Four days ago, Donald Trump singed into law new sanctions targeted at North Korea (Iran and Russia, too). Yesterday, national security advisor H.R. McMaster said all options are on the table when it comes to dealing with a potentially nuclear North Korea threat, including a “preventative war.” A little later yesterday, the U.N. approved of the “most stringent set of sanctions on any country in a generation” on North Korea over their recent missile testing.
These are only the most recent developments in the long standing game of cat-and-mouse between the U.S. and North Korea. In fact, little more than a year ago, Barack Obama batted his paw by imposing sanctions on North Korea that China warned would cripple their economy... because if there’s a good strategy for spreading liberal democracy around the globe and incentivizing peace and goodwill between nations, a global superpower strutting its stuff by forcibly barring off trade with, and further isolating, an already poor, isolated, and deeply illiberal nation is surely the way to go.
Unfortunately the parade of sanctions targeted at North Korea by countries with nuclear capabilities that dwarf Pyongyang’s will only worsen international tensions and redirect citizens’ resentment and hatred from the brutal regime itself to the interventionist forces impoverishing them even more. The bright side to all this that at least North Korea isn’t dealing with a foreign regime that has ever blatantly lied about another country having weapons of mass destruction as an excuse to launch an invasion aimed at regime change…well, except for that one time.
Whether the cat or the mouse will finally lose its temper first, we do not know. Whether the cat or the mouse will ever even lose its temper at all, we do not know. Because of the incomprehensible destructive capacity of the weapons the U.S. is trying so desperately to prevent the spread of, it’s not just the citizens of North Korea and the U.S. that are left in this chilling uncertainty about their future, but the entire world. All we citizens of the world do know is that somehow, someway, the fate of over 7 billion people lies in the hands of Kim Jong-Un and Donald Trump.
That’s part of why nuclear weapons are so damn scary. It’s not just that those two unhinged megalomaniacs are playing a high-stakes game of chicken, gambling the lives of millions and billions in the process. It’s that while nuclear weapons exist, the fate of the world is in someone’s hands. The power lies with whoever has the right familial legacy in the case of Kim Jong-Un, or whoever has enough two-faced, schmoozing prowess to win over just enough of the American electorate in the case of Donald Trump. In other words, whoever happens to be running the show can wipe out all human life with a whim.
Have you seen Trump’s tweets? Do you really want that guy with his finger on the trigger to end all known life? That’s too easy, though. Have you talked to your neighbors lately? I’m sure they’re nice people…but would you be ok with putting this power in their hands? What about people you’d entrust even your life with? You might trust your partner with your life, but the whole world’s? What about yourself? Have you looked in the mirror lately? I doubt even the most virtuous among us would be so brash as to think we have the wisdom to decide the fate of 7.5 billion souls. Only within a depraved, power-hungry sense of life would someone want to be entrusted with that kind of inhuman responsibility.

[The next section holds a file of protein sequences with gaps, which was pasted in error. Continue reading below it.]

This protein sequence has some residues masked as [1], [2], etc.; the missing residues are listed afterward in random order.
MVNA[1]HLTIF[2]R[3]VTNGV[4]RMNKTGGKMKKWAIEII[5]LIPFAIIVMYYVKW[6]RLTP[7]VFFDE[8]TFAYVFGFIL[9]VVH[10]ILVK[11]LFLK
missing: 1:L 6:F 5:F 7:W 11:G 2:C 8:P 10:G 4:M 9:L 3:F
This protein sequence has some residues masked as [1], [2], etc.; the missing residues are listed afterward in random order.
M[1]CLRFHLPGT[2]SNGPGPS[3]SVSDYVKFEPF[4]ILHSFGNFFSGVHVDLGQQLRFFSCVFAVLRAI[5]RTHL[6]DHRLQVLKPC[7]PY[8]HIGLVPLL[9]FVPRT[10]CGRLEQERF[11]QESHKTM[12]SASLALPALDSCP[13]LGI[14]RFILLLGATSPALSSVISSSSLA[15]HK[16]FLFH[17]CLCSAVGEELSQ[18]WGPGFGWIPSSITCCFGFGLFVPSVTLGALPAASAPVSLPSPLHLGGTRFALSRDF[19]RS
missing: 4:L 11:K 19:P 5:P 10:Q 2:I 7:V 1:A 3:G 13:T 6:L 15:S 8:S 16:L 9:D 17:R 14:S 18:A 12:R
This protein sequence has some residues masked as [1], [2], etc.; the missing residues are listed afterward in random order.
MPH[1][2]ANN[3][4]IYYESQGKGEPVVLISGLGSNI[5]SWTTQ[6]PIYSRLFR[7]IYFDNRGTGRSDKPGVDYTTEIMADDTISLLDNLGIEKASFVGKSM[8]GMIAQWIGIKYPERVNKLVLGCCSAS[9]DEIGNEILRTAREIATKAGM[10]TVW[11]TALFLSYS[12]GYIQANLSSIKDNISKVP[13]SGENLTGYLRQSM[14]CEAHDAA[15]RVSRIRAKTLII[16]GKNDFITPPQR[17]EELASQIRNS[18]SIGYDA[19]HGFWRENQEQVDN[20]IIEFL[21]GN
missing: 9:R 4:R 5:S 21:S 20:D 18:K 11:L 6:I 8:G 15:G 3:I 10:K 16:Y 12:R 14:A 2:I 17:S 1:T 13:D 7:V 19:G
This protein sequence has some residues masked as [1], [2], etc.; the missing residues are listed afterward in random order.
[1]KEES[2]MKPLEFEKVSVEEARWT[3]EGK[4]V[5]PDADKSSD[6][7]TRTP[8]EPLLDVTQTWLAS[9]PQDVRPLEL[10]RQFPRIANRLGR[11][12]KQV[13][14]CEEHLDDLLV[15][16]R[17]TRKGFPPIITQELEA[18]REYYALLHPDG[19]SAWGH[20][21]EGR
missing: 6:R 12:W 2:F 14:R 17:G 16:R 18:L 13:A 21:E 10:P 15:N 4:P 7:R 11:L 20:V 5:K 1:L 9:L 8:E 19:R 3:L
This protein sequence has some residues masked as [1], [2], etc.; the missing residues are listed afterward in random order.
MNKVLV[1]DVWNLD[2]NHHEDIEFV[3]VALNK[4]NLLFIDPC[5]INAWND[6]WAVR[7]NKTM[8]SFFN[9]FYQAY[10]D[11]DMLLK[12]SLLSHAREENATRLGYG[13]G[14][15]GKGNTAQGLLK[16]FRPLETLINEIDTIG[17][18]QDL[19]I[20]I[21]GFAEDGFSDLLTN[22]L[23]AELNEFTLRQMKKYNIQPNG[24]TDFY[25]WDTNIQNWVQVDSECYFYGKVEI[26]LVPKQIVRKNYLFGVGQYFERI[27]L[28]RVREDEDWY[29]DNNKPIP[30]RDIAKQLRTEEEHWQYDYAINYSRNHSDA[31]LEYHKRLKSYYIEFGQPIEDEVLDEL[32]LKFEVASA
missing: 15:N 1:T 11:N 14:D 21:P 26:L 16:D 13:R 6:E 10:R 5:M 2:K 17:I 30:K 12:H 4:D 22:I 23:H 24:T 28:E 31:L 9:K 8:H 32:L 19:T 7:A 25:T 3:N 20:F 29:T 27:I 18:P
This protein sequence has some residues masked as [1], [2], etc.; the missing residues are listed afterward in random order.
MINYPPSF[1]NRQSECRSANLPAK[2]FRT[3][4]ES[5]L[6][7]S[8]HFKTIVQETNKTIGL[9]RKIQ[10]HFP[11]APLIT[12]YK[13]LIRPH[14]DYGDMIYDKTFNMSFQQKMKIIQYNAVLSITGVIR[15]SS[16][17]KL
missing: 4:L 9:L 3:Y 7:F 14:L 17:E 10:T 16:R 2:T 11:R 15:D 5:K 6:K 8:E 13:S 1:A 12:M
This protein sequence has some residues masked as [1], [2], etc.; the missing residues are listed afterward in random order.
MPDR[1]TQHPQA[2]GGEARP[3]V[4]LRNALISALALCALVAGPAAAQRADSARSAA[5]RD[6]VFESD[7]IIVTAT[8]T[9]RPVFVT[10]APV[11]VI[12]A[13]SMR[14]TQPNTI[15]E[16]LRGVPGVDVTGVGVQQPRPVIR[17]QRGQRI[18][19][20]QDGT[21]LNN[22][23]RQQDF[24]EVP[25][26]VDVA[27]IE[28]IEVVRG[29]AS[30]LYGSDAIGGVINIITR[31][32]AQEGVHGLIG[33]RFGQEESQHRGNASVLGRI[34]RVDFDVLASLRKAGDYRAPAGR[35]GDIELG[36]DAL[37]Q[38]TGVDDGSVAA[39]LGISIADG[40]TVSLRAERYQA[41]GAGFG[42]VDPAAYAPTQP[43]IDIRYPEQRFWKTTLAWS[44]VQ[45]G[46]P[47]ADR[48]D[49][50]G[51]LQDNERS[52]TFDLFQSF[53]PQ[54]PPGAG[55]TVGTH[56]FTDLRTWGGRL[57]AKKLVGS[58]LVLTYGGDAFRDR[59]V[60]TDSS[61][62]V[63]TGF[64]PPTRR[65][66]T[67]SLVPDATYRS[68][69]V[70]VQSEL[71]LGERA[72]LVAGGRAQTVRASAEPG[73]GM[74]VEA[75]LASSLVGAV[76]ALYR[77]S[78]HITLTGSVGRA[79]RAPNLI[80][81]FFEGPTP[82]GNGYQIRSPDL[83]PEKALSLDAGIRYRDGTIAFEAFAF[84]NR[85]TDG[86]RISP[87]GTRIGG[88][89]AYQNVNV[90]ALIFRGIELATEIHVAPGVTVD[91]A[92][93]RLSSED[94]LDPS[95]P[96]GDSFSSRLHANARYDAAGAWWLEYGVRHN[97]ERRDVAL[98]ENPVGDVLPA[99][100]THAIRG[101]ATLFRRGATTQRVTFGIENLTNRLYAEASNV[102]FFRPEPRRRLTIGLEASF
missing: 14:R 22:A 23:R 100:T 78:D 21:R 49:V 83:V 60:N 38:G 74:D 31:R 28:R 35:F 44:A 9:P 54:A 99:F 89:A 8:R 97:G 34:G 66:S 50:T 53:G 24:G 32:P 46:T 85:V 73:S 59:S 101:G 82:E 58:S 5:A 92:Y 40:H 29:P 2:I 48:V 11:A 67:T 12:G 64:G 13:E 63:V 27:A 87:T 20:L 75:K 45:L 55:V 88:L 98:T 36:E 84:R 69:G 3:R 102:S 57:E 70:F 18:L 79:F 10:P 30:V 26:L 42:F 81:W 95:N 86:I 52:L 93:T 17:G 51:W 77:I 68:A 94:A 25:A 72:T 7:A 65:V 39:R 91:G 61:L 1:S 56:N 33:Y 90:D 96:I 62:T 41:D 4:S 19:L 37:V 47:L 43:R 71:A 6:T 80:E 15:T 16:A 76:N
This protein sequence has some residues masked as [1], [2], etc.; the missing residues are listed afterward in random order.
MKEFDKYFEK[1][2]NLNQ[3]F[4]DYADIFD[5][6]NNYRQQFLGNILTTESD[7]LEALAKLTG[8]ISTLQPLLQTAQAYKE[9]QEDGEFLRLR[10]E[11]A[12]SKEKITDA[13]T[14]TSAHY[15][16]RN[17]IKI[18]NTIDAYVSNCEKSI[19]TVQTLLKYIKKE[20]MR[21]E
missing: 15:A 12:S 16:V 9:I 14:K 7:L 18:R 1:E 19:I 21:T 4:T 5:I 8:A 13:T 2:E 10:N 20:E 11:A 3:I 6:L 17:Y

The question is quite simple: should everyone on Earth have a gun pointed to their head at all times? We have endured exactly that for over seven decades, with various close encounters and sighs of relief. But at no time has the gun been put down. At no time has the threat ceased. Murray Rothbard adeptly understood this issue:
For just as murder is a more heinous crime against another man than larceny, so mass murder—indeed murder so widespread as to threaten human civilization and human survival itself—is the worst crime that any man could possibly commit. And that crime is now imminent. And the forestalling of massive annihilation is far more important, in truth, than the demunicipalization of garbage disposal, as worthwhile as that may be. Or are libertarians going to wax properly indignant about price control or the income tax, and yet shrug their shoulders at or even positively advocate the ultimate crime of mass murder?
The logical question to ask, then, is: how credibly should we take this threat?
Today, August 6th, 2017 marks the 72nd anniversary of one of the people running the show deciding to use nuclear weapons against innocent civilians in the deadliest terror attack in human history. Harry Truman murdered between 90,000 and 166,000 people in Hiroshima on August 6th, 1945. You might say that dropping an atomic bomb on innocents was the only alternative to a full-scale invasion that would cost even more lives. But what if the numbers don’t really add up? You might say that dropping an atomic bomb on innocents was the only way to finally end the war. But what if the U.S. was making the negotiations harder than they had to be? You might say that the qualified political and military intelligentsia approved of dropping an atomic bomb on innocents. But what if many important people actually opposed it?
Ultimately, those potential rationalizations give a lot of weight to the killers’ ability to predict the future (when we should actually be very skeptical of that ability) and not enough weight to perhaps the most basic, common-sense moral rule: mass murder is wrong. This rule holds in many situations, too:
Mass murder is wrong when carried out to make political statements.
Mass murder is wrong when carried out to intimidate others.
Mass murder is wrong when carried out to save others’ lives.
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